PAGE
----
The Israeli public is dispirited. So why is the right euphoric?

The mantra of national unity has abetted the Israeli right’s sense of historic victory. But much of the public appears to be realizing some hard truths.

Ministers and MKs dance during the 'Victory Conference' for the resettlement of Gaza at the International Convention Center in Jerusalem, January 28, 2024. (Chaim Goldberg/Flash90)
Ministers and MKs dance during the 'Victory Conference' for the resettlement of Gaza at the International Convention Center in Jerusalem, January 28, 2024. (Chaim Goldberg/Flash90)

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Earlier this month, Yinon Magal, an Israeli journalist and former Knesset member for the HaBayit HaYehudi (Jewish Home) party, posted on his social media a photo of himself with Boaz Bismuth, a current Likud lawmaker and former editor-in-chief of the right-wing daily Israel Hayom, showing the two working out in a public park. Magal is visibly jubilant, wearing a shirt that reads “Total Victory,” and Bismuth is beaming next to him. “Preparing for the Oct. 27, 2026 elections,” reads the caption. 

It seems, as far as Magal and Bismuth are concerned, that a victory over Hamas in Gaza and a future electoral victory for the Israeli right are one and the same. A day earlier, more than 100 Palestinians had been killed, most of them shot by nearby Israeli soldiers, while scrambling for scarce food supplies on aid trucks, and three Israeli soldiers had been killed in Khan Younis — but according to these right-wing politicians, the situation has never been better.

The elation that this picture conveys is not unusual. In fact, since October 7, elements of the Israeli right have been exuding an excitement that borders on outright euphoria. The most prominent example, of course, is the dance party that took place during the Gaza resettlement conference in January, which was attended by 11 cabinet ministers, 15 other members of the governing coalition, and thousands of enthusiastic participants. Finance Minister Bezalel Smotrich claimed that the accusations that they danced while soldiers’ blood was spilled in Gaza are “outrageous.” Yet it’s hard to deny that many on the right see everything that has happened since October 7 through the lens of biblical redemption.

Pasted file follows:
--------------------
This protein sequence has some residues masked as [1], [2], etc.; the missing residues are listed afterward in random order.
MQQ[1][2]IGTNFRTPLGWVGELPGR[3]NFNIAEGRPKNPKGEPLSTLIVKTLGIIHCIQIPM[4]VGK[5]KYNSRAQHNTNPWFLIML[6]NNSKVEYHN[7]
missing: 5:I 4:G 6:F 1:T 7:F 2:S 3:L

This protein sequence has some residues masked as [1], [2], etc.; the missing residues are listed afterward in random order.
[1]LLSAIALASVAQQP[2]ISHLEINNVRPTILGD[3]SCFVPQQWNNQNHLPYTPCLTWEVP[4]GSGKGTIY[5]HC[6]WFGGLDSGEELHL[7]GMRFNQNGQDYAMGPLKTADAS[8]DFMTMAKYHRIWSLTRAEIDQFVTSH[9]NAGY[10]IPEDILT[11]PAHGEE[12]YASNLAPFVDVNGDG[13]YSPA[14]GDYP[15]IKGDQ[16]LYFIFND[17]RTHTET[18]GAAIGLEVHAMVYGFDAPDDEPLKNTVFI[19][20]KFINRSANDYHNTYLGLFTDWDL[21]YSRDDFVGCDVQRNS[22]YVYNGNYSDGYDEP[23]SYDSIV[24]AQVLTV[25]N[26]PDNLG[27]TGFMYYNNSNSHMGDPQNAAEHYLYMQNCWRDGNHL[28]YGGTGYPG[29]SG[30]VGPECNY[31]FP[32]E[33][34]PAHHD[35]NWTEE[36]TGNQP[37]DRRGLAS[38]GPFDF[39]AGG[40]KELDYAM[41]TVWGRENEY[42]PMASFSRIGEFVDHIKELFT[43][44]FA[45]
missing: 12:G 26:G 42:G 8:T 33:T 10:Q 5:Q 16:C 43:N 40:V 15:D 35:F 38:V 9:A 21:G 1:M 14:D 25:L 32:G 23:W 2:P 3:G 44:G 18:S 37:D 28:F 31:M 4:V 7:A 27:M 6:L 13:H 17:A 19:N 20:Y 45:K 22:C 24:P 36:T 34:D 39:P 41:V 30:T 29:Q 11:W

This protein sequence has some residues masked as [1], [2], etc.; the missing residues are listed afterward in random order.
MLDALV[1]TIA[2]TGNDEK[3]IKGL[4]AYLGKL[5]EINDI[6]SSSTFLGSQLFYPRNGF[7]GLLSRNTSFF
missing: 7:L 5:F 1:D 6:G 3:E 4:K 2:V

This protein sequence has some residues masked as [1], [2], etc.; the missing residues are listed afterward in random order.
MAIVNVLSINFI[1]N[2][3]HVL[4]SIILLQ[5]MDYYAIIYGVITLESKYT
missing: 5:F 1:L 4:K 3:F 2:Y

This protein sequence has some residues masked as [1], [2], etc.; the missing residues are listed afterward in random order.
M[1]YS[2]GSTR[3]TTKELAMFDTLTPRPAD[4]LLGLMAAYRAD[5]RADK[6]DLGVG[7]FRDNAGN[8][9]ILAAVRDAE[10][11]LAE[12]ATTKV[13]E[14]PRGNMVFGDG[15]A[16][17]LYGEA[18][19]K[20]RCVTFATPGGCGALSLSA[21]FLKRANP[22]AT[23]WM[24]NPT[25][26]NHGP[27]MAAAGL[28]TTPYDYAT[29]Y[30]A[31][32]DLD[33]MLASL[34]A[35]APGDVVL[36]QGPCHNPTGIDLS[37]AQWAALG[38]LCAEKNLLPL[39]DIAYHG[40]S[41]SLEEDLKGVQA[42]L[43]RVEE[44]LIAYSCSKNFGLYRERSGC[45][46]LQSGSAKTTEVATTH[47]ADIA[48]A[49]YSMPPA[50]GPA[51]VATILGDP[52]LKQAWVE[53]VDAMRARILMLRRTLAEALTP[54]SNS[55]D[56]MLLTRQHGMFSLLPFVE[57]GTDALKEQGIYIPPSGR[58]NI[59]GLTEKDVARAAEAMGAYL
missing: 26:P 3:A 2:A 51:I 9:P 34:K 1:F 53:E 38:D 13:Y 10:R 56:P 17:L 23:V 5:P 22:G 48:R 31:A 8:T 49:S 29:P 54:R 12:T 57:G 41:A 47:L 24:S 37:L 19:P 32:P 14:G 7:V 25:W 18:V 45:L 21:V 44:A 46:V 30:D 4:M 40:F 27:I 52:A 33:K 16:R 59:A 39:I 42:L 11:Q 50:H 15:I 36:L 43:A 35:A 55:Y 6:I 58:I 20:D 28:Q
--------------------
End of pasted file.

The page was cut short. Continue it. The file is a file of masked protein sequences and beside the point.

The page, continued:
“A holy nation, the virtue of nations, the lion cub of Judah, awakened from his long slumber to claim his inheritance.” This is how Rabbi Uzi Sharbaf — who was sentenced to life in prison for his involvement in the 1983 murder of three Palestinian students at the Islamic College in Hebron, and was released seven years later — described the current moment at the settlement conference.

Sharbaf’s words echoed statements by Amichai Friedman, the chief rabbi of the IDF’s Nahal Brigade base. In a video from early November, Friedman proclaimed that the month since the October 7 massacre had been “the happiest month of my life since I was born. The people of Israel rise in stature, rise in rank, we finally find out who we are … We are telling the world what good, and justice, and morality, and values are, and therefore we will shut down evil, and eradicate Hamas, and eradicate the enemies, and destroy everyone.”

Israeli soldiers seen near the border with the Gaza Strip, in southern Israel, March 4, 2024. (Jamal Awad/Flash90)
Israeli soldiers seen near the border with the Gaza Strip, in southern Israel, March 4, 2024. (Jamal Awad/Flash90)

Rabbi Eli Sadan, head of the Bnei David pre-military academy in the West Bank settlement of Eli, was quoted as saying that “this period will be recorded in the history of the Israeli nation as a wonderful period. A time when the power of unity overcame all divisions … A time when the sense of identity and essence of our people is bursting forth and being revealed in all its glory.” For this period to be truly miraculous, Sadan warned, it must end with “no place to which those who for decades have nurtured and fanned the flames of hatred for our people can return … There will be no more Gazans in Gaza.”

And of course there’s Magal himself, one of Israel’s most prominent right-wing journalists, who said in an interview with Roni Cuban on Kan 11, that since October 7, Israel has been in an “amazing period … A period that does good for the people of Israel, that connects us to our identity, to our essence … It’s an amazing time in the sense that after decades of living in La La Land, people are sobering up.” Suddenly, these right-wing voices insist, there is great “unity among the people of Israel.”

‘Catastrophe as opportunity’